This paper is one of a series of investigations into various aspects of university life and future career aspirations of health science students conducted by the Collaboration for Health Equity through Education and Research (CHEER) collaborators [31University of the Western Cape Collaboration for Health Equity through Education and Research (CHEER) Available from: https://www.uwc.ac.za/CE/Pages/Cheer.aspx]. Three universities volunteered to participate in this study: University of Limpopo (Medunsa Campus) now known as the Sefako Makgatho Health Sciences University (SMU), the University of KwaZulu-Natal (UKZN) and the University of Cape Town (UCT) between August and October 2011. Each participating university traditionally represents a diversity in the proportions of urban and rural-origin students, from mainly urban-origin (UCT), to mainly rural-origin (UL), and an equal proportion of each student group (UKZN).

2.4. Study Population and Sampling Strategy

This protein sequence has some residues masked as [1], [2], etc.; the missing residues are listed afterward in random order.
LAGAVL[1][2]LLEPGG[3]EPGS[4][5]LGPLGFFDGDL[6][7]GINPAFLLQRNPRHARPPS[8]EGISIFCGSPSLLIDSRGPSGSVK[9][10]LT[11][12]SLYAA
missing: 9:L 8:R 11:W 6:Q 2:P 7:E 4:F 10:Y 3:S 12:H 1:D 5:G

The classes of the first and final years in a given discipline were visited by the research team in each institution. The number of students per institution is reflected in Table 3 below. The whole class per discipline was requested to participate in each institution. The study was explained to the students, including the reason for the focus on the first and final year students, namely that the larger CHEER study was aiming at gaining information on various aspects of university life and future career aspirations of health science students. A total of 1676 questionnaires were distributed among these students. Those who returned completed questionnaire forms were 1633 (97.4% response rate). Forty three questionnaires were excluded on account of non-completion of the section on the “Motivating factors for a career choice”. Students classified themselves as originating from a rural or an urban area in the question: “Would you classify your home as situated in a rural or urban area?”